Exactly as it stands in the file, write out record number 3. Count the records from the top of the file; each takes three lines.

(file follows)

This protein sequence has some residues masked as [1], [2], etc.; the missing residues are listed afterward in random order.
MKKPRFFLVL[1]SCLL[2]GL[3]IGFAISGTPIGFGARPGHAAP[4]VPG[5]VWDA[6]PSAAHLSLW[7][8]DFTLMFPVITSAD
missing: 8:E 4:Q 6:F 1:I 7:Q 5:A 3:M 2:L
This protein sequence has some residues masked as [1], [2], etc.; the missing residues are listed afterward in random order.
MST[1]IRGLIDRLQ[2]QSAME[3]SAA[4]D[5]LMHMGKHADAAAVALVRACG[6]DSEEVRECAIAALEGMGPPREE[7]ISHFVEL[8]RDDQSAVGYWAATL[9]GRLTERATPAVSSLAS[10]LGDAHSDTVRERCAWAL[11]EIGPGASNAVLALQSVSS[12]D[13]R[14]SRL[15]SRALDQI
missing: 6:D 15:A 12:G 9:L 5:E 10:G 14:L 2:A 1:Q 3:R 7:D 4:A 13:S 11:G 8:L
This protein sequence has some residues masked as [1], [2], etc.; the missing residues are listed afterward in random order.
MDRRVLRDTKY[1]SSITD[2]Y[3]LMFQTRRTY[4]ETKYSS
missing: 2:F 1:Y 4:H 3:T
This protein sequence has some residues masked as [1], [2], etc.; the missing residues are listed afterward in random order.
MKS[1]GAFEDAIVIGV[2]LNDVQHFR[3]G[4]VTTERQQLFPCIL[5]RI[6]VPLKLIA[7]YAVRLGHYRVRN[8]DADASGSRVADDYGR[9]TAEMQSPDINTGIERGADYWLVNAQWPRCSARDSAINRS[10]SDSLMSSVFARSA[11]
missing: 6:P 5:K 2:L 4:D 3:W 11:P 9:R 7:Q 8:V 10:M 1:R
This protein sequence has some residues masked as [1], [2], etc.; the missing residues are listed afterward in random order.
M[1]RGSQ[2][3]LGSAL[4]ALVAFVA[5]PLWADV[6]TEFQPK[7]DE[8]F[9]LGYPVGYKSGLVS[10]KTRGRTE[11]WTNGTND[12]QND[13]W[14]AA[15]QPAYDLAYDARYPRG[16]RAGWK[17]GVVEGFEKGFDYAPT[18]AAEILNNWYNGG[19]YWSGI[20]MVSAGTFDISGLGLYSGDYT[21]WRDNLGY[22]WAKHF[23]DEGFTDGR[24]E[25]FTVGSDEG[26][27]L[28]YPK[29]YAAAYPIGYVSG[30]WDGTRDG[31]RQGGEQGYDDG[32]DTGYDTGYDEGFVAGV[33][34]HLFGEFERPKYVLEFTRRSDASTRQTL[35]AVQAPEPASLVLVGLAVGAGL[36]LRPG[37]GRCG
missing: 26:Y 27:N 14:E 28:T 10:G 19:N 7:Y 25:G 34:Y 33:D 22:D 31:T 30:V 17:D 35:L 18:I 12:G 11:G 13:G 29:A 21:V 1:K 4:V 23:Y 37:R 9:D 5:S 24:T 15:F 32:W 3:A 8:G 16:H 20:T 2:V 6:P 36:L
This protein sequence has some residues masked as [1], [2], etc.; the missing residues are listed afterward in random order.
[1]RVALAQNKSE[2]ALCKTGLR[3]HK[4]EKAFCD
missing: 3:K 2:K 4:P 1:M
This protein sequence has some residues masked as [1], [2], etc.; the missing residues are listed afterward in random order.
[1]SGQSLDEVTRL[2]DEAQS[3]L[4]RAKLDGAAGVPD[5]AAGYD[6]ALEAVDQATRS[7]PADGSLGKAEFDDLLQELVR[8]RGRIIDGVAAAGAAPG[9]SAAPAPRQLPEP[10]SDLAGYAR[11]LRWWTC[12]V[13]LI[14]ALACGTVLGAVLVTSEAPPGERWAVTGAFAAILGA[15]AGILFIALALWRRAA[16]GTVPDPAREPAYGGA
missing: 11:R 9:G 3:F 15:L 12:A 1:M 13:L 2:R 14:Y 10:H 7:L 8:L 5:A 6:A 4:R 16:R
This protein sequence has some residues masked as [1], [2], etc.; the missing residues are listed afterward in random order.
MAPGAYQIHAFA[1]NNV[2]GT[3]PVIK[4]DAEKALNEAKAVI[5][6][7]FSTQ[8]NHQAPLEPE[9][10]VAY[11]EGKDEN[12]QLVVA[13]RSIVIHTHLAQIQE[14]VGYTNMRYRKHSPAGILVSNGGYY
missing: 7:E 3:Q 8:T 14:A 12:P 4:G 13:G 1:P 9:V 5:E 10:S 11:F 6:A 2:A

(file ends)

This protein sequence has some residues masked as [1], [2], etc.; the missing residues are listed afterward in random order.
MDRRVLRDTKY[1]SSITD[2]Y[3]LMFQTRRTY[4]ETKYSS
missing: 2:F 1:Y 4:H 3:T